HANCOCK - There's no doubt that one of the most important muscles in the body, if not the most important, is the heart, but sometimes not enough care is taken in order to maximize life span and keep healthy.
Greg Scharf is an exercise physiologist at Portage Health and knows how to lower one's chances of having a heart attack. One way is to make sure to avoid or change lifestyle habits that lead to a heart attack.
Scharf said a heart attack can occur when there's a blockage in a coronary artery that causes a lack of blood supply or oxygen to a specific area of a heart, causing tissue damage.
Scott Viau/Daily Mining Gazette
Gordy Schaaf gets his blood pressure checked by Portage Health?volunteer Anna Doskey. Schaaf currently goes to cardiac rehab twice a week after having a stent placed in his heart.
"The reasons for that is weight, waist circumference, blood pressure, cholesterol, blood sugar and smoking," Scharf said.
Body mass index is another contributing factor.
Scharf said that cardiac muscle, unlike other muscles, like a bicep, is very reluctant to regenerate.
Ideal lifestyle changes for better heart health
Less than 35 for females, less than 40 for males (measured at belly button)
Below 120 systolic and
below 80 diastolic
- At least 180 minutes of moderate to somewhat hard exercise per week
Total: Below 200, LDL: Below 130, HDL: Greater than 45 for
males and 55 for females
Blood sugar (Diabetes)
Fasting blood glucose below 100
After quitting for 1 year, heart attack risk can be reduced by 50 percent. After 15 years, the risk is similar to non-smokers
"If you have a 10 percent loss of cardiac muscle, the rest of your life you have to function with the 90 percent," he said. "That's why heart health is so important, because once you lose it, it tends to be quite a substantial issue to get that back."
But sometimes heart attacks can happen even when one doesn't engage in risky behavior such as smoking or if they are not obese.
According to Scharf, genetics does play a role in the risk factor for heart attacks and having a blockage may not be the cause of it.
"It may be an electrical issue with the heart," he said. "The heart goes into a lethal arrhythmia and it really has nothing to do with blockages, it's just kind of a cardiac anomaly."
For marathon runners or athletes, that added stress on the heart causes it to misfire electronically. The heart fires at a rate where it's not pumping efficiently anymore.
Scharf said that's why Automated Electronic Defibrillators are so important because that's what's used to attempt to electronically shock the heart back into a normal electrical pattern.
But Scharf said a lot of times those incidences don't relate to high risk factor patients who may have blockages. But with blockages, there are more signs that allow doctors to diagnose the problem.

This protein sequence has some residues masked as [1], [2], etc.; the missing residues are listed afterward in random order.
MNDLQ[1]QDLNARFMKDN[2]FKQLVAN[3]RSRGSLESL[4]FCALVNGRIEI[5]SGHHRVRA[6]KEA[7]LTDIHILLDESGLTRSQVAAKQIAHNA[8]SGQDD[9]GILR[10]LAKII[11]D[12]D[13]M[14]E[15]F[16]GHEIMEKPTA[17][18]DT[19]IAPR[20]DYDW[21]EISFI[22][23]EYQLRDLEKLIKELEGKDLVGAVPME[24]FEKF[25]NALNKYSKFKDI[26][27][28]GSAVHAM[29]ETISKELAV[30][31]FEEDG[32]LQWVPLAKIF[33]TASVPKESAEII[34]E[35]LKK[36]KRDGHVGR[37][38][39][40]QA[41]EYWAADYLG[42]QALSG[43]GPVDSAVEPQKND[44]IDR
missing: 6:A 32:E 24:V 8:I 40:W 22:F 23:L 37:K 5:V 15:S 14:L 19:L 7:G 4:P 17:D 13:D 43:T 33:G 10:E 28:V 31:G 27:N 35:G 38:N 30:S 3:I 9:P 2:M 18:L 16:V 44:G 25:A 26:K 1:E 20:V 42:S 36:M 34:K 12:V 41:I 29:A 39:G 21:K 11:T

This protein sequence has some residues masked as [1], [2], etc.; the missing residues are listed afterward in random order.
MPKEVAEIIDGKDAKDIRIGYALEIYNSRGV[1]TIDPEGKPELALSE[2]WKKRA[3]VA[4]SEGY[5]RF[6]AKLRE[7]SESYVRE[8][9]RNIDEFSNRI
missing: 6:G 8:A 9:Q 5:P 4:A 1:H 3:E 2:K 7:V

"(Blockages) are things we can test for and see and prevent a little bit better than those electrical issues," he said.
Prior to a heart attack, some people can display symptoms years before the actual attack occurs.
"Depending on the situation, a lot of (people) will look back and think about things changing and it will be over a course of a year to two years," he said. "Things progressively got worse."
Scharf said when people think of the symptoms for heart attacks they think of heavy chest pains, sweating, left-sided numbness, left-sided tingling or jaw pain.
"A lot of the time when we see patients in cardiac rehab, I'd say less than 10 percent of them had (those) distinguished symptoms," Scharf said.
One symptom may be becoming fatigued easier while doing normal, house hold things.
"A lot of time people chalk that up to, 'I'm getting old,'" he said. "If you notice substantial changes in what you physically can do, it may not necessarily be just because of age."
After having a heart attack, most people can return to a decent level of function, but the determining factor is the severity and location of the attack.
"Some people have lifelong issues and never return back to normal function," he said. "Some had minimal damage to the heart and was not in a significant location."
A significant location for a heart attack would occur on the upper left side of the heart.
Gordy Schaaf has been attending cardiac rehabilitation sessions at Portage Health twice a week for the past 16 months after having a stent put in his heart.
"I came here to strengthen the muscles around my heart and get in shape," he said. "I've lost 60 pounds."
Schaaf said that he doesn't see a time when he'll have to stop going.
"Unless I get sick of these people, I'll probably be here the rest of my life," he joked.
Schaaf now eats whole grain bread and turkey bacon and has cut out sausage. Reports from his physician have also been getting better each month.
He also has one more thing that helps him.
"Very positive," he said.